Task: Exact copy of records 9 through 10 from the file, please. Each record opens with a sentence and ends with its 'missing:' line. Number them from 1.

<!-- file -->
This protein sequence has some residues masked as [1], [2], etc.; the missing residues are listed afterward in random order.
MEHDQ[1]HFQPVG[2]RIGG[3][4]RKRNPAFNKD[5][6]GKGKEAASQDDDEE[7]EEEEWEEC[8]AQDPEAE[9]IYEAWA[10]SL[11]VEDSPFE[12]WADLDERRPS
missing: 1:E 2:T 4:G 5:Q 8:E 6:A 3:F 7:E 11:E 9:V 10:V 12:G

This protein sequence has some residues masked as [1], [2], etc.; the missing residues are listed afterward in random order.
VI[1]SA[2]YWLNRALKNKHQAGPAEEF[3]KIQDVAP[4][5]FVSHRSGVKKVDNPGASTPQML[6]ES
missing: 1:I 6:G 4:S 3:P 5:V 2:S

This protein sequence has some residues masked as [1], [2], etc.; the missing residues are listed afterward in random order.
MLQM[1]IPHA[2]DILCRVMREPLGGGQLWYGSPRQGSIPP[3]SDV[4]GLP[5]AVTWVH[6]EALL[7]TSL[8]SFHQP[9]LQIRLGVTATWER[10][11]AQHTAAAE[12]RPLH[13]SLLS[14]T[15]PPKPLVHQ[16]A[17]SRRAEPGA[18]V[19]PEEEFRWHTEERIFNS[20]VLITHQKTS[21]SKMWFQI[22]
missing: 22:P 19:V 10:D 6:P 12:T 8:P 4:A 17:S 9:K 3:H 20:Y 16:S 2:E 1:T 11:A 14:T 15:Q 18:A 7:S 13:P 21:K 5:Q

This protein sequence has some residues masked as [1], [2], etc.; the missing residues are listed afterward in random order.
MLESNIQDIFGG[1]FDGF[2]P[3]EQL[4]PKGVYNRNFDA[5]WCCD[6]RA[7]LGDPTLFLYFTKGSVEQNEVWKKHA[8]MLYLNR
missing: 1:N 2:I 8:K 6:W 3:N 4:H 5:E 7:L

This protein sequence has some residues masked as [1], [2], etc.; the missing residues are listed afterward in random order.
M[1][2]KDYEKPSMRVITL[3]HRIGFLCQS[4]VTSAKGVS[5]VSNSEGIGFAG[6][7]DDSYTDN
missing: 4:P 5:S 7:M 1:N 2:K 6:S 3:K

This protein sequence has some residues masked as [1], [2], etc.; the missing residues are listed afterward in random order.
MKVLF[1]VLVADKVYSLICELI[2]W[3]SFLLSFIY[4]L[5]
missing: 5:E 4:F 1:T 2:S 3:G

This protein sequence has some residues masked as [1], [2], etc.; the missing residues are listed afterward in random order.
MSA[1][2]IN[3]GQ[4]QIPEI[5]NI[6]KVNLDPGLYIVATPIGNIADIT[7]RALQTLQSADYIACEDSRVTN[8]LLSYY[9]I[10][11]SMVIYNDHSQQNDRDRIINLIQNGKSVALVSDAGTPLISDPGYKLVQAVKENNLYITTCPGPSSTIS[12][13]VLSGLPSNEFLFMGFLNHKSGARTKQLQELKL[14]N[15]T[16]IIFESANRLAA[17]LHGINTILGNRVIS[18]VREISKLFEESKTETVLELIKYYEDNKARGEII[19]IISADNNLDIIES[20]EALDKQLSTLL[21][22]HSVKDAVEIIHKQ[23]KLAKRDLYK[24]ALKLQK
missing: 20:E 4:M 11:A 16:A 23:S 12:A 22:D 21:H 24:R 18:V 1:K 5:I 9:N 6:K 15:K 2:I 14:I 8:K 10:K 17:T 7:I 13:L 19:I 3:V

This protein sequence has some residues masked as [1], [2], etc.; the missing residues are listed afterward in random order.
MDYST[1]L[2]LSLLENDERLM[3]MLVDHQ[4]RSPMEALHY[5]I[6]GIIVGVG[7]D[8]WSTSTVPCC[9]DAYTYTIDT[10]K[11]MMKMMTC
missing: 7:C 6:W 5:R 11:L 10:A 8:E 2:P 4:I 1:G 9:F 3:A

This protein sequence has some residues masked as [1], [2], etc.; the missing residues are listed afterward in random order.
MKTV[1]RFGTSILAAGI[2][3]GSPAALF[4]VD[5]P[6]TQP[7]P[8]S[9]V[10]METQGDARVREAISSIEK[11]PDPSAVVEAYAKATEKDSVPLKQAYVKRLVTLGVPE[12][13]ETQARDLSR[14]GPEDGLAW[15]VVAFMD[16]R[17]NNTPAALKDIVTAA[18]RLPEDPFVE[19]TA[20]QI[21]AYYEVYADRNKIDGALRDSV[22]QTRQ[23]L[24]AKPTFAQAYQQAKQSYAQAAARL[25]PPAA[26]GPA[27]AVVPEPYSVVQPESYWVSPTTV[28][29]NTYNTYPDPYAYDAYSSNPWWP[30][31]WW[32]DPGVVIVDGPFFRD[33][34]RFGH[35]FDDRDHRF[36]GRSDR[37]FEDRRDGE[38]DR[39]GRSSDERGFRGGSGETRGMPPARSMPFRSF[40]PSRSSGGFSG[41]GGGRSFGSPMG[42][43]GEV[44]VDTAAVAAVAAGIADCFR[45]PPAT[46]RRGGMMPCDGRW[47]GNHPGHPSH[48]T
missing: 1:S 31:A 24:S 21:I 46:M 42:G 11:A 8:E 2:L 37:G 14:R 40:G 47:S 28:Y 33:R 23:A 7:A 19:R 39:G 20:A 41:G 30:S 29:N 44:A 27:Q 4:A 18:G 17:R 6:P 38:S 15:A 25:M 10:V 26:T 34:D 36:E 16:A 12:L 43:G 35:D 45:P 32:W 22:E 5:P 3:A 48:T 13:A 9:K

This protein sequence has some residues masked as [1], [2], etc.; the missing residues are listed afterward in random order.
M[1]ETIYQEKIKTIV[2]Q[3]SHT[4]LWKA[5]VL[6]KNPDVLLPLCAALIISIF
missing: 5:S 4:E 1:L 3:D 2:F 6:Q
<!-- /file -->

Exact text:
This protein sequence has some residues masked as [1], [2], etc.; the missing residues are listed afterward in random order.
MKTV[1]RFGTSILAAGI[2][3]GSPAALF[4]VD[5]P[6]TQP[7]P[8]S[9]V[10]METQGDARVREAISSIEK[11]PDPSAVVEAYAKATEKDSVPLKQAYVKRLVTLGVPE[12][13]ETQARDLSR[14]GPEDGLAW[15]VVAFMD[16]R[17]NNTPAALKDIVTAA[18]RLPEDPFVE[19]TA[20]QI[21]AYYEVYADRNKIDGALRDSV[22]QTRQ[23]L[24]AKPTFAQAYQQAKQSYAQAAARL[25]PPAA[26]GPA[27]AVVPEPYSVVQPESYWVSPTTV[28][29]NTYNTYPDPYAYDAYSSNPWWP[30][31]WW[32]DPGVVIVDGPFFRD[33][34]RFGH[35]FDDRDHRF[36]GRSDR[37]FEDRRDGE[38]DR[39]GRSSDERGFRGGSGETRGMPPARSMPFRSF[40]PSRSSGGFSG[41]GGGRSFGSPMG[42][43]GEV[44]VDTAAVAAVAAGIADCFR[45]PPAT[46]RRGGMMPCDGRW[47]GNHPGHPSH[48]T
missing: 1:S 31:A 24:S 21:I 46:M 42:G 11:A 8:E 2:L 37:G 14:R 40:G 47:S 28:Y 33:R 23:A 7:A 19:R 39:G 20:A 41:G 30:S 29:N 44:A 27:Q 4:A 18:G 17:R 6:P 38:S 15:A 25:M 10:V 26:T 34:D 36:E 16:A 12:L 43:G 35:D 45:P 32:W 22:E 5:P 3:A 48:T 13:A 9:K

This protein sequence has some residues masked as [1], [2], etc.; the missing residues are listed afterward in random order.
M[1]ETIYQEKIKTIV[2]Q[3]SHT[4]LWKA[5]VL[6]KNPDVLLPLCAALIISIF
missing: 5:S 4:E 1:L 3:D 2:F 6:Q